# 2001 USAMO Problems/Problem 3

## Problem

Let $a, b, c \geq 0$ and satisfy $a^2 + b^2 + c^2 + abc = 4.$

Show that $0 \le ab + bc + ca - abc \leq 2.$

## Solution

### Solution 1

First we prove the lower bound.

Note that we cannot have $a, b, c$ all greater than 1. Therefore, suppose $a \le 1$. Then $$ab + bc + ca - abc = a(b + c) + bc(1-a) \ge 0.$$ Note that, by the Pigeonhole Principle, at least two of $a,b,c$ are either both greater than or less than $1$. Without loss of generality, let them be $b$ and $c$. Therefore, $(b-1)(c-1)\ge 0$. From the given equation, we can express $a$ in terms of $b$ and $c$ as $$a=\frac{\sqrt{(4-b^2)(4-c^2)}-bc}{2}$$ Thus, $$ab + bc + ca - abc = -a (b-1)(c-1)+a+bc \le a+bc = \frac{\sqrt{(4-b^2)(4-c^2)} + bc}{2}$$

From the Cauchy-Schwarz Inequality, $$\frac{\sqrt{(4-b^2)(4-c^2)} + bc}{2} \le \frac{\sqrt{(4-b^2+b^2)(4-c^2+c^2)} }{2} = 2.$$

This completes the proof.

### Solution 2

The proof for the lower bound is the same as in the first solution.

Now we prove the upper bound. Let us note that at least two of the three numbers $a$, $b$, and $c$ are both greater than or equal to 1 or less than or equal to 1. Without loss of generality, we assume that the numbers with this property are $b$ and $c$. Then we have $$(1 - b)(1 - c)\geq 0.$$ The given equality $a^2 + b^2 + c^2 + abc = 4$ and the inequality $b^2 + c^2\geq 2bc$ imply that $$a^2 + 2bc + abc\leq 4,$$ or $$bc(2 + a)\leq 4 - a^2.$$ Dividing both sides of the last inequality by $2 + a$ yields $$bc\leq 2 - a.$$ Thus, $$ab + bc + ca - abc\leq ab + 2 - a + ac(1 - b) = 2 - a(1 + bc - b - c) = 2 - a(1 - b)(1 - c)\leq 2,$$ as desired.

The last equality holds if and only if $b = c$ and $a(1 - b)(1 - c) = 0$. Hence equality for the upper bound holds if and only if $(a,b,c)$ is one of the triples $(1,1,1)$, $(0,\sqrt{2},\sqrt{2})$, $(\sqrt{2},0,\sqrt{2})$, and $(\sqrt{2},\sqrt{2},0)$. Equality for the lower bound holds if and only if $(a,b,c)$ is one of the triples $(2,0,0)$, $(0,2,0)$ and $(0,0,2)$.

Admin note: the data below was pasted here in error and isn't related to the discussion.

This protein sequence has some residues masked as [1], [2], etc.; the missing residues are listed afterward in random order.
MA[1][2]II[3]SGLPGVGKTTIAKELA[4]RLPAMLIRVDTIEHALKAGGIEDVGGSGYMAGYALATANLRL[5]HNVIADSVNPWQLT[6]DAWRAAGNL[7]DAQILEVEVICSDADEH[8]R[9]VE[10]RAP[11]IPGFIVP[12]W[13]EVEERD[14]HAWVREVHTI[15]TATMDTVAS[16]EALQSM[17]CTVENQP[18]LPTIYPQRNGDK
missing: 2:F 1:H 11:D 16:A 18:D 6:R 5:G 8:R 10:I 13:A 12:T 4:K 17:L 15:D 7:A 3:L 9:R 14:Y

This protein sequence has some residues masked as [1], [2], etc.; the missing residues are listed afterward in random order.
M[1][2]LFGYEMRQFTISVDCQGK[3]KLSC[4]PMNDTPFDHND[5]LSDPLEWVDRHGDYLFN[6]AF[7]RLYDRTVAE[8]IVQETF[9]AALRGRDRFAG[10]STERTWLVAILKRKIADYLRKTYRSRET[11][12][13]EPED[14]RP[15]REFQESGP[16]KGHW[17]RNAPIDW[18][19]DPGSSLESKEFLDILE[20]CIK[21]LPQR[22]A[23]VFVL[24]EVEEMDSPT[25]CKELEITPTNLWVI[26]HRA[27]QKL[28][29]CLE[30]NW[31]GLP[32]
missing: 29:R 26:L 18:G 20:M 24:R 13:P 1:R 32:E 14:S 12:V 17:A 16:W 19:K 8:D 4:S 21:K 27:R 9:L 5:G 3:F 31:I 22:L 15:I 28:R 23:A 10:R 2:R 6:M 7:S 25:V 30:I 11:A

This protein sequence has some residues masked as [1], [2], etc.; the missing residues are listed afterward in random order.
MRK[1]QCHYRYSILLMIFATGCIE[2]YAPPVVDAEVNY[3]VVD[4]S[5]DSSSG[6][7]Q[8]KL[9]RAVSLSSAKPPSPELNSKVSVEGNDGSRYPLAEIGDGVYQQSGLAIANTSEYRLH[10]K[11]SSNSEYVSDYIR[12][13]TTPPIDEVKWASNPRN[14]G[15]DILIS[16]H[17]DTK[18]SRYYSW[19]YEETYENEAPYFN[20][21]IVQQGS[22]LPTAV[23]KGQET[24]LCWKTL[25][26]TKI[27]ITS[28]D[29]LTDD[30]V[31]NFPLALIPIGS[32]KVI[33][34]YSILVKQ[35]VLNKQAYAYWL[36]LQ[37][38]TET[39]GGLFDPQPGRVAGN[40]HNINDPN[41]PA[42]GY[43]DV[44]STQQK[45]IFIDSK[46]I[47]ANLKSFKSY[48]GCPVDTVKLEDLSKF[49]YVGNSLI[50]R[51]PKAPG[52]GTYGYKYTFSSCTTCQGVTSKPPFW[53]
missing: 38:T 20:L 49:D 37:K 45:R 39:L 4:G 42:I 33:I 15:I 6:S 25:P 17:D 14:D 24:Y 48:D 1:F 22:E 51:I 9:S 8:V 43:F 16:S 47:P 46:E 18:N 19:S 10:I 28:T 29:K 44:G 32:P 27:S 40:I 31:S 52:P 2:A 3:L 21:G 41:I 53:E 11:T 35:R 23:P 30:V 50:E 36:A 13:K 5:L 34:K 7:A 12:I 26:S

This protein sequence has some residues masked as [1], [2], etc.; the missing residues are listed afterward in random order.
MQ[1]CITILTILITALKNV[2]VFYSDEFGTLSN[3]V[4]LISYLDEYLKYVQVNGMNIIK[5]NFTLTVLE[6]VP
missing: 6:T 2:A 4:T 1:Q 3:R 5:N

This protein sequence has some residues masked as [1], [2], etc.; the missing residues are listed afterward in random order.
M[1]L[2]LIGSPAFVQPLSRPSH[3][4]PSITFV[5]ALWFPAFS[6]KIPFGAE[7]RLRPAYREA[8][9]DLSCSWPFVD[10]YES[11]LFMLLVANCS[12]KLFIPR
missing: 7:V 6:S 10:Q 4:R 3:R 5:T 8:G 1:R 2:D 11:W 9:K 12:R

### Solution 3

The proof for the lower bound is the same as in the first solution.

Now we prove the upper bound. It is clear that $a,b,c\leq 2$. If $abc = 0$, then the result is trivial. Suppose that $a,b,c > 0$. Solving for $a$ yields $$a = \frac{-bc + \sqrt{b^2c^2 - 4(b^2 + c^2 - 4)}}{2} = \frac{-bc + \sqrt{(4 - b^2)(4 - c^2)}}{2}.$$ This asks for the trigonometric substitution $b = 2\sin u$ and $c = 2\sin v$, where $0^\circ < u,v < 90^\circ$. Then $$a = 2(-\sin u\sin v + \cos u\cos v) = 2\cos (u + v),$$ and if we set $u = B/2$ and $v = C/2$, then $a = 2\sin (A/2)$, $b = 2\sin (B/2)$, and $c = \sin (C/2)$, where $A$, $B$, and $C$ are the angles of a triangle. We have \begin{align*} ab &= 4\sin\frac{A}{2}\sin\frac{B}{2} \\ &= 2\sqrt{\sin A\tan\frac{A}{2}\sin B\tan\frac{B}{2}} = 2\sqrt{\sin A\tan\frac{B}{2}\sin B\tan\frac{A}{2}} \\ &\leq \sin A\tan\frac{B}{2} + \sin B\tan\frac{A}{2} \\ &= \sin A\cot\frac{A + C}{2} + \sin B\cot\frac{B + C}{2}, \end{align*} where the inequality step follows from AM-GM. Likewise, \begin{align*} bc &\leq \sin B\cot\frac{B + A}{2} + \sin C\cot\frac{C + A}{2}, \\ ca &\leq \sin A\cot\frac{A + B}{2} + \sin C\cot\frac{C + B}{2}. \end{align*} Therefore \begin{align*} ab + bc + ca &\leq (\sin A + \sin B)\cot\frac{A + B}{2} + (\sin B + \sin C)\cot\frac{B + C}{2} + (\sin C + \sin A)\cot\frac{C + A}{2} \\ &= 2\left(\cos\frac{A - B}{2}\cos\frac{A + B}{2} + \cos\frac{B - C}{2}\cos\frac{B + C}{2} + \cos\frac{C - A}{2}\cos\frac{C + A}{2} \right)\\ &= 2(\cos A + \cos B + \cos C) \\ &= 6 - 4\left(\sin^2\frac{A}{2} + \sin^2\frac{B}{2} + \sin^2\frac{C}{2}\right) \\ &= 6 - (a^2 + b^2 + c^2) = 2 + abc, \end{align*} as desired.

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